"And he could sit down with his own herb and his consciousness with him, and you find that the brethren walk five, 10 miles, to share that with his brethren just to burn a spliff or chalice."
The intellectual response to those words is made by Professor Barry Chevannes of the University of the West Indies (UWI). Dr Chevannes, let it be known, is a widely recognised voice of authority within academia on Rastafari. He was for many years a University of the West Indies (UWI) lecturer and professor in the Department of Sociology and Social Work, as well as dean of the Faculty for Social Sciences on the Jamaica (Mona) campus of the UWI.
In 1994, he wrote the book Rastafari: Roots and Ideology. In 1995 he edited Rastafari and other African-Caribbean World Views. Apart from those books he has contributed articles to numerous professional journals on the subject of Rastafari.
His impressive qualifications for the task of commenting on the words of the Nyabinghi elder are integral for contextual assessment. His intellectual response, as it appeared in the book under scrutiny, followed immediately the Rastaman's deposition, beginning on the same page, 294. He said:
"This deposition is a brilliant exposition of Rastafarian philosophy of knowledge. Knowledge derived from a process that involves the ritual reasoning under the facilitating and sharing of the holy herb. Reasoning is discourse, but discourse elevated above the 'political', the mundane.
"The sharing of the herb transports the I an' I to a plane where the I an' I finds and becomes one with the God within. It is here that true knowledge is revealed, whether about politics, economics or the state, or how to interpret the meaning of the Holy Bible.
'Holy herb of wisdom'
"Thus, Moses could not have seen God from the burning bush, as this passage from the Bible is traditionally interpreted, but from burning bush, the weed, the holy herb of wisdom. (Emphasis mine). The need to attain such heights of knowledge will cause a brethren to journey far distances to commune with his brethren in holy reasoning."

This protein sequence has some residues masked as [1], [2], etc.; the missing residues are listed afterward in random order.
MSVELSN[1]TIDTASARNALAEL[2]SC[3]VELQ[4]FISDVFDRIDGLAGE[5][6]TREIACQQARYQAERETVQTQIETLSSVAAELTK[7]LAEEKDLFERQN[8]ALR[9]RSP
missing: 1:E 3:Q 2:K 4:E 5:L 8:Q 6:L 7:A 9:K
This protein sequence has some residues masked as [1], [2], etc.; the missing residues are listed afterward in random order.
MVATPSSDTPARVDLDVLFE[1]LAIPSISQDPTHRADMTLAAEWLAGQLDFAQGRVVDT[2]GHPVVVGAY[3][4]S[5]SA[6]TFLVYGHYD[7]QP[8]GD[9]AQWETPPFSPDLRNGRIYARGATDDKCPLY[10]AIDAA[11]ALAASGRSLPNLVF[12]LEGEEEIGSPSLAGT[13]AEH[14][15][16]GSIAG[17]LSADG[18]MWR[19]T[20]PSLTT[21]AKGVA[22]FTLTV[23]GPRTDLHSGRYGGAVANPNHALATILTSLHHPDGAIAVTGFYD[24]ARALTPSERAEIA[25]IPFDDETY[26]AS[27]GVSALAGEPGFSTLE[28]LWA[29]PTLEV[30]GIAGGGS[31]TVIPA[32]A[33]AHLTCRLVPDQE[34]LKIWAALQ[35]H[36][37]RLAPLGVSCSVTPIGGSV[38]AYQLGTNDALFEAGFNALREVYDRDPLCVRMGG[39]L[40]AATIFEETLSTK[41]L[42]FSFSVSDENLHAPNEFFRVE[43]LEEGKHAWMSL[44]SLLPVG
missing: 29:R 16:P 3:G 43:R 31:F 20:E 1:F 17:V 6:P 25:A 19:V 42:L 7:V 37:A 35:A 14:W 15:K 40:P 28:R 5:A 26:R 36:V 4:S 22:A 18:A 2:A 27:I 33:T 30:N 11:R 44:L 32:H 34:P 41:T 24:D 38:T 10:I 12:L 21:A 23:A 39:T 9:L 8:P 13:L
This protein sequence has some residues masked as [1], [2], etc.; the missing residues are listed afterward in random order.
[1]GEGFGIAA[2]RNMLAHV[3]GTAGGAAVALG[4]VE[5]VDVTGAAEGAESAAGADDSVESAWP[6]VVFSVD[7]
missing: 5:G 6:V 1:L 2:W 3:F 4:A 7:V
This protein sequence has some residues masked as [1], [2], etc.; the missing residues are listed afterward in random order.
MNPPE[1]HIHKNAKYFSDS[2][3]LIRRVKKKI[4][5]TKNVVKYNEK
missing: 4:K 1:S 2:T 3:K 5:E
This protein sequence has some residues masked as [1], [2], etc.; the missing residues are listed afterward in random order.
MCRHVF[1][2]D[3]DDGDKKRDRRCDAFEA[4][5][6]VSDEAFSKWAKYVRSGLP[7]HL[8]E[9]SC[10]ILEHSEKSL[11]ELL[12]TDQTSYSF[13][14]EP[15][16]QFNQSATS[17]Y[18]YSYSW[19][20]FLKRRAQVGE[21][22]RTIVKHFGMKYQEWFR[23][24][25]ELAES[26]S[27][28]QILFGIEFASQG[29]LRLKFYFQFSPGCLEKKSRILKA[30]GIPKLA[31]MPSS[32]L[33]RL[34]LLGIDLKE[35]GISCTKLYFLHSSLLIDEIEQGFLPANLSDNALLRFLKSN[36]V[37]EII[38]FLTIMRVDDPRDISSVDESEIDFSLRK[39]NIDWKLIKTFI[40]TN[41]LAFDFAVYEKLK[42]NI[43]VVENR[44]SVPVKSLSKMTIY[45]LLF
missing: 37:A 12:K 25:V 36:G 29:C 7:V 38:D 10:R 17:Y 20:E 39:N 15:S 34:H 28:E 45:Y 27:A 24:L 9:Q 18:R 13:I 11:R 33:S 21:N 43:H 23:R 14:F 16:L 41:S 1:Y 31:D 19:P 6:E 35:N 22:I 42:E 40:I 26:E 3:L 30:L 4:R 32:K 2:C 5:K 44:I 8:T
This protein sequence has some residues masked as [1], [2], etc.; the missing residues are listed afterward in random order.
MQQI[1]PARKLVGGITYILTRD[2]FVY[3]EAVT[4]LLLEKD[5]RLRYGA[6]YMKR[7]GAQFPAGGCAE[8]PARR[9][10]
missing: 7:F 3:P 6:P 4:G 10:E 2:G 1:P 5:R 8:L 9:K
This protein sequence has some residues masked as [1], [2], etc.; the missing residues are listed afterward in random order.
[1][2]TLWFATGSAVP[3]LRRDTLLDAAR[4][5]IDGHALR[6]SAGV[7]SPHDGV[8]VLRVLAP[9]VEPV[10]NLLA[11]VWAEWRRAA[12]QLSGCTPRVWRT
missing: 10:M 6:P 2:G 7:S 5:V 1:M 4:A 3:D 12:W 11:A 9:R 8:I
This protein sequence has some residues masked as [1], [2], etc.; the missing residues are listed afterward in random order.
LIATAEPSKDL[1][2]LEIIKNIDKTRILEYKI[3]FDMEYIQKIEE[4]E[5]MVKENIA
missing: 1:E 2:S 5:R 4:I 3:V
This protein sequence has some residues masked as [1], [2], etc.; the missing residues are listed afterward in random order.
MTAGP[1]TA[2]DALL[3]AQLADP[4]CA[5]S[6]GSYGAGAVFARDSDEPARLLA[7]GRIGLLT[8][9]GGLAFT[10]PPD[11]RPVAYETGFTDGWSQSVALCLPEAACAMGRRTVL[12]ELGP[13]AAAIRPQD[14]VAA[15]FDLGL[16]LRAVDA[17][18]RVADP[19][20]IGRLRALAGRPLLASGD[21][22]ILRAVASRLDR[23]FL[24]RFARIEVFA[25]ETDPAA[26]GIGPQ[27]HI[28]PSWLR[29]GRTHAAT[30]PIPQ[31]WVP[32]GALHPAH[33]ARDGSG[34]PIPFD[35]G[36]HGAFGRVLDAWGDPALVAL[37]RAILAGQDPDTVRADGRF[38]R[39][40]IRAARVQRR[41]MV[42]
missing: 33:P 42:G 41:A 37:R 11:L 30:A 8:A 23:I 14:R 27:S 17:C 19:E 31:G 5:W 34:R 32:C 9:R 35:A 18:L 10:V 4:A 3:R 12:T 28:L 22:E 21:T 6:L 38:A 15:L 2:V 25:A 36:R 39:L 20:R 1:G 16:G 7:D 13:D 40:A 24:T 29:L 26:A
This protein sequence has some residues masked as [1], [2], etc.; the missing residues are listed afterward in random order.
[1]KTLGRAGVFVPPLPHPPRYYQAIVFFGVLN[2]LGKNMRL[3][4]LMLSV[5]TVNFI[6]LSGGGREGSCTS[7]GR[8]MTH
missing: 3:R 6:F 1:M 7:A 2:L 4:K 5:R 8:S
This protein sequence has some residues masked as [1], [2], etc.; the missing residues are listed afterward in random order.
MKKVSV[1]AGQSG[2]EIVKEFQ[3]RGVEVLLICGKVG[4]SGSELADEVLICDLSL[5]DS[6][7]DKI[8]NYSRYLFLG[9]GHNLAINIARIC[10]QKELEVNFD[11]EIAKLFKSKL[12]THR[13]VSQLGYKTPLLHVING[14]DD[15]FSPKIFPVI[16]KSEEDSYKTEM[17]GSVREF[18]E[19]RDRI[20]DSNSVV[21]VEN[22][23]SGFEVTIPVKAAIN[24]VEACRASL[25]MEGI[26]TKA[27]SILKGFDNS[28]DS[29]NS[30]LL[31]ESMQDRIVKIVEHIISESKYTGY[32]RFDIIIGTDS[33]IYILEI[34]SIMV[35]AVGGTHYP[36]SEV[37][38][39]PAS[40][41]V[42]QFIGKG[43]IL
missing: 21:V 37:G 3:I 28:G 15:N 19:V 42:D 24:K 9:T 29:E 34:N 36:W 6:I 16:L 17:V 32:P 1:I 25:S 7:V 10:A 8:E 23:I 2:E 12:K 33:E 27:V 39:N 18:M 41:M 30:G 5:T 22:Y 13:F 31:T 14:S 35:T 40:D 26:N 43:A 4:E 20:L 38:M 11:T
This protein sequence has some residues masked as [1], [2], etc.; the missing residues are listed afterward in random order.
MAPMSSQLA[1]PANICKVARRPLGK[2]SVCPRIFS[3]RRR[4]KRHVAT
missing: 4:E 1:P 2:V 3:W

In my responding to Dr Chevannes, I find him philosophically pretentious and so faulty. His epistemology or theory of knowledge is seriously flawed. His detection of 'true knowledge' as emanating "from a process that involves the ritual reasoning under the facilitating and sharing of the holy herb" is intellectual error to scandalous degree.
The error is not even judiciously mitigated to say that such is what Rastafari followers believe. At least that would have protected his professional integrity as a social scientist to be separated from his observations non-judgmentally rather than to express them as if such judgments are convictions held personally.
As evident, he lauds a process of ganja or herbal-influenced meditation that affects rational discourse in a way that makes him exalt beyond rationality the method as producing discourse that is 'brilliant'.
Shockingly, he even sees the Rasta's ganja-induced method of thinking deeply as the source of generating profound views 'about politics, economics or the state' - and please note this addition to his supposedly intellectual response, for he goes on to say that such means may be used to arrive at brilliant or profound thoughts on - "how to interpret the meaning of the Holy Bible", which relates more directly to the issue under focus.
Interestingly, he omits sociology from his intellectually outrageous list, and so perhaps shrouds or protects himself as to whether his own views as an academic generally and a sociologists particularly have ever reached such "profundity of reason heights".
But in regard to his reference to the Bible - 'how to interpret the Bible' - he must not be let off the hook. His theology is heretical for what he says contradicts the clear teaching of the Holy Scriptures with a peculiar twist of imaginative puff. Indeed, he damns proper exegetical principles of Biblical interpretation as necessarily falling short of ever attaining such Rastafari ganja-inspired heights or depths.
Whatever Rastafari might be sociologically, or whatever Rastafari might be from any other perspective than what is the focus of this discussion, is not under consideration.
The single issue for deliberation and analytic assessment of my response and judgment is that such teaching as the Nyabinghi elder articulated and as Professor Chevannes evaluated and seemingly approved, constitutes heresy and attracts damnation from the Evangelical Christian perspective.
For emphasis, I repeat the cryptic, heretical quote that makes scholarly Biblical exegesis go up in smoke under the guise of what must be at best a joke: "Thus, Moses could not have seen God from the burning bush, as this passage from the Bible is traditionally interpreted, but from burning bush, the weed, the holy herb of wisdom".
In terse summary, the focused and forceful contention of this paper is that in at least this shocking instance the clear impression has been rational minds that Caribbean academia has 'perfumed Rasta heresy'.